Good weather gets credit | Bill Tamminga produced 35.09 tonnes per acre last year, which came close to the record
Victory is sweet for Bill Tamminga of Taber, Alta.
The farmer was recently named the top sugar beet producer of 2012 for achieving a yield of 35.09 tonnes per acre, which came close to the record of 35.6 tonnes set in 2006.
“I think (it was) the beautiful summer. We were blessed with a lot of nice weather, that was the main thing,” said Tamminga.
Crop rotation was also key, he added.
He grew 160 of the 30,512 sugar beet acres planted in southern Alberta last year. About 2,000 of those acres had to be replanted after a May frost, but those at Tamminga Farms escaped damage.
“We seeded early and I think they were just big enough to withstand the light frost that we had. And we had a beautiful stand, too.”
Tamminga is no stranger to agricultural awards. He has also won McCain’s top potato producer title several times.
He plans to seed the same number of acres to beets this spring and has already prepared the seed bed.
Ridging the soil in fall and then planting beets into the ridges in spring limits soil disturbance that can quickly dry the seedbed. Beets are seeded only half an inch deep.
However, Tamminga gives much of the credit for his farming success to a higher power.
“We just plant and God makes it grow. It’s all Him. Sometimes you think you’re doing the right thing and it works out opposite, but this year He blessed it and it was good.”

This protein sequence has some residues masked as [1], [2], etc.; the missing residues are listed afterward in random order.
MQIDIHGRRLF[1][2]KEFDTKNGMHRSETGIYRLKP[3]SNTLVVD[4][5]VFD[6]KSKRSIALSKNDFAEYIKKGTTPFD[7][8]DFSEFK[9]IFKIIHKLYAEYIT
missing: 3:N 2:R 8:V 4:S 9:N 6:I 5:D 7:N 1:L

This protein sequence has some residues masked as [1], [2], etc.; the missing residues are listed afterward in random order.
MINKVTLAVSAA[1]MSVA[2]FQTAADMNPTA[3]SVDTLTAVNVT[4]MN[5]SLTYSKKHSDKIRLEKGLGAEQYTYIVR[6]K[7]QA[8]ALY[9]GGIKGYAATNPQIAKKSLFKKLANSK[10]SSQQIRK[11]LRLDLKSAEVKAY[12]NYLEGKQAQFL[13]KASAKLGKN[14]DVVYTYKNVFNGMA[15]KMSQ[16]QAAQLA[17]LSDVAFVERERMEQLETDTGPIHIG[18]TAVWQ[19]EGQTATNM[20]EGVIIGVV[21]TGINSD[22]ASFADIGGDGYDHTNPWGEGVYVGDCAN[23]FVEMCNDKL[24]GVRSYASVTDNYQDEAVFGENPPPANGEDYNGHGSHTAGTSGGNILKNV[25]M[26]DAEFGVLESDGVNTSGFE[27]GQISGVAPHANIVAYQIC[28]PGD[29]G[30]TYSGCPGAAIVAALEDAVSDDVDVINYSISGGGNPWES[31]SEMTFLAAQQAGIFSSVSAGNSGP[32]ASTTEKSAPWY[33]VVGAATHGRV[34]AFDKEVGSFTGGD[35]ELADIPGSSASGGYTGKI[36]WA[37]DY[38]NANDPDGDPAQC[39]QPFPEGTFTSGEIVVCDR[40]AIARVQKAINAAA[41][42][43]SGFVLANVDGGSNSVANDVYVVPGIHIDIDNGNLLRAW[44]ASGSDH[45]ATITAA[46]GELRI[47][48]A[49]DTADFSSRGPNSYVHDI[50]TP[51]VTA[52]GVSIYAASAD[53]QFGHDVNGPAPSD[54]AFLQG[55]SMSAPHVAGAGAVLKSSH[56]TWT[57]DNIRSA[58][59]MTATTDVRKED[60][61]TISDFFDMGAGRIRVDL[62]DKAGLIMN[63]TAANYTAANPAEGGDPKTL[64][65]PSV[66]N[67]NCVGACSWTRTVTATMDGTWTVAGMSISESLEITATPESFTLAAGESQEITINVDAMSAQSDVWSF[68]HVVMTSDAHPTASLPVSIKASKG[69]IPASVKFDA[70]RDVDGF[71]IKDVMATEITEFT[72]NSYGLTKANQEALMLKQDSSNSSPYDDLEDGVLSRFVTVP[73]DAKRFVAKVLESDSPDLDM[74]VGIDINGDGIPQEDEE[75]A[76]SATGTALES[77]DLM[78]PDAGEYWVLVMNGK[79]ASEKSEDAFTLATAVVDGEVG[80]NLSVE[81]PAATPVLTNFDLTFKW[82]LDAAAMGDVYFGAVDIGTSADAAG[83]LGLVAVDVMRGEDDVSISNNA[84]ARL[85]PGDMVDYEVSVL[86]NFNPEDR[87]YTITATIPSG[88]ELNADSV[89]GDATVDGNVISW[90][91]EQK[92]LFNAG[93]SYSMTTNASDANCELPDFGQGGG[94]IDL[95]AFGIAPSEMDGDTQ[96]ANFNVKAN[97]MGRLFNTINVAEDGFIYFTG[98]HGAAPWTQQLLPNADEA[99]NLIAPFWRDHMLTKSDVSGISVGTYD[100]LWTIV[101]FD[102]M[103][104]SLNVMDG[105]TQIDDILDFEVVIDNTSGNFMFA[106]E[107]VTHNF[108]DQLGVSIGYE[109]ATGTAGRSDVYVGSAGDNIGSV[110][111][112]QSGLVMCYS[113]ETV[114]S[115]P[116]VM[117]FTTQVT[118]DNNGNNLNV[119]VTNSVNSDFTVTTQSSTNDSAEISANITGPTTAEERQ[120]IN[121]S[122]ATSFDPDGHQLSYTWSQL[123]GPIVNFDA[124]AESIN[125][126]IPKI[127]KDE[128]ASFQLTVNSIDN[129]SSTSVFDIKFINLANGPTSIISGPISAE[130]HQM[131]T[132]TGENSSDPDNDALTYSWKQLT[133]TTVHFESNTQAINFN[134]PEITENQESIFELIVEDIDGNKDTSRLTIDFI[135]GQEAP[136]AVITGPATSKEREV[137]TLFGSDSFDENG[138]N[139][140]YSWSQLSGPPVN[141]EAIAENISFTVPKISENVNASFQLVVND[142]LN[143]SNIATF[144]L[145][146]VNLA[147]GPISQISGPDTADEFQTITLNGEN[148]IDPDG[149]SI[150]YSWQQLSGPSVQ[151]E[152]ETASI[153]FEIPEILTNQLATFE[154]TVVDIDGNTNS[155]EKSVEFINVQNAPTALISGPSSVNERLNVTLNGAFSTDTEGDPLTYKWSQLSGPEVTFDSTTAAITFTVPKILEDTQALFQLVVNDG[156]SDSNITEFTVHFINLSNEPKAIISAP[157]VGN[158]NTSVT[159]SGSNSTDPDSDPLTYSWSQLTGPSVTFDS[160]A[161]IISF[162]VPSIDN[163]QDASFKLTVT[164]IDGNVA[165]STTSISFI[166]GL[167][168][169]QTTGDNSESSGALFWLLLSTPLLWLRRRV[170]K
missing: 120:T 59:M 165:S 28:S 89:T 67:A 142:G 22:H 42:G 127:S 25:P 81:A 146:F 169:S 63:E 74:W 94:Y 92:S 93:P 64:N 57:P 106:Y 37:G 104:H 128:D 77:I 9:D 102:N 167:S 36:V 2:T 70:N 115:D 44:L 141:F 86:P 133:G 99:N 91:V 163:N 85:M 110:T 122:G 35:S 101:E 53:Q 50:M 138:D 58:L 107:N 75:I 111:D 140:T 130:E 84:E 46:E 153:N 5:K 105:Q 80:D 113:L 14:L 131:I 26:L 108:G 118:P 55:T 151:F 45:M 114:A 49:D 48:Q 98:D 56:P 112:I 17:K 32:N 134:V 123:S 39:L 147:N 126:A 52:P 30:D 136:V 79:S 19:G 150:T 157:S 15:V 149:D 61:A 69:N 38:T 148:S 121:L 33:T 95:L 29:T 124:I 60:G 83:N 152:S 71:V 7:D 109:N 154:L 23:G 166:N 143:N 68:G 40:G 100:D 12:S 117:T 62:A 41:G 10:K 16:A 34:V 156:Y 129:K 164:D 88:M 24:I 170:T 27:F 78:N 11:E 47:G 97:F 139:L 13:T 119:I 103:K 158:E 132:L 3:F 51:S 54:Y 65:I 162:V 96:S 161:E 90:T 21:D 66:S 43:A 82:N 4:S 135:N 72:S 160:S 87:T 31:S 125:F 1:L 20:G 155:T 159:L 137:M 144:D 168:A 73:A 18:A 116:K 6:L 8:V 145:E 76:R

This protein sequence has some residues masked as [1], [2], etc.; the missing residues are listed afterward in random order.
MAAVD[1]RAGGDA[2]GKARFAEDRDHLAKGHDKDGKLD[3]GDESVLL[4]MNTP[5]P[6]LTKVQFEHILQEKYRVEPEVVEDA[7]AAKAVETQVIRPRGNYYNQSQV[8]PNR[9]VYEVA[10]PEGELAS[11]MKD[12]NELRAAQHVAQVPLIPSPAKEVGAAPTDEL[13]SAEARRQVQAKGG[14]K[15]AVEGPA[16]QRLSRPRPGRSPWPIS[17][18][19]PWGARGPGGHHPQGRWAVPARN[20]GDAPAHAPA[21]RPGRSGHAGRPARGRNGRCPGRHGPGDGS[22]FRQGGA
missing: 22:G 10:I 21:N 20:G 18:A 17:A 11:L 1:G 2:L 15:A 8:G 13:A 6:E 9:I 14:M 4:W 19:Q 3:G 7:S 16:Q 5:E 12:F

Vanessa Bastura, an agriculturist with Lantic Inc., which operates the Taber sugar factory and contracts all Alberta sugar beet acres, said last year’s crop was excellent overall.
Growers harvested 827,434 tonnes of beets, which have a factory calculated average sugar content of 19.1 percent, according to processing statistics compiled Jan. 29.
By that date the Taber factory had produced 110,216 tonnes of sugar and an average of 155.2 kilograms per tonne processed.
Bastura said grower prowess, improved technology and Roundup Ready beet varieties have contributed to higher yields.
“The yields are climbing up,” she said.
“If you look at the Beet King trophy … I was looking at some of the yields in the past that qualified for overall Beet King and they were in the low 20s.… Now we’re talking about 35 (tonnes per acre).”
Growers will enter the second year of a three-year contract with Lantic this year, so there is no contract negotiation pressure, she added.
“We’re seeing a lot of growers investing in equipment this year, which is nice. Guys … are getting new stuff because they’re happy with the yields and happy with the price.”
Processing of last year’s crop is expected to be complete by Feb. 15. As of last week, beets remained at the Vauxhall and Burdett dumping stations, as well as at the factory site in Taber.
All were in ventilated piles designed for longer-term storage.
The past growing season wasn’t rosy in all aspects, said Bastura.
In a report filed to the grower newsletter, she said hailstorms and a tornado damaged 4,000 beet acres, while some fields saw severe flooding and erosion in June. Wet conditions in that month and into July hampered glyphosate applications.
However, heat in July and August led the way to good yields. Beet harvest started Sept. 19 and ended Nov. 12 with some interruptions by snow, frost and mud.
Other producers in the top 10 included Rienk Vanderhoek (34.06 tonnes per acre), Egeland Farms (33.10), Andrew Van Hal and Ridgeland Acres (33.02), Randy Waddle (32.98), Frank Young (32.74), P & F Farms (32.66), David Lauwen (32.31), Zeimak Farms (32.19) and Marleen Lauwen (32.15.)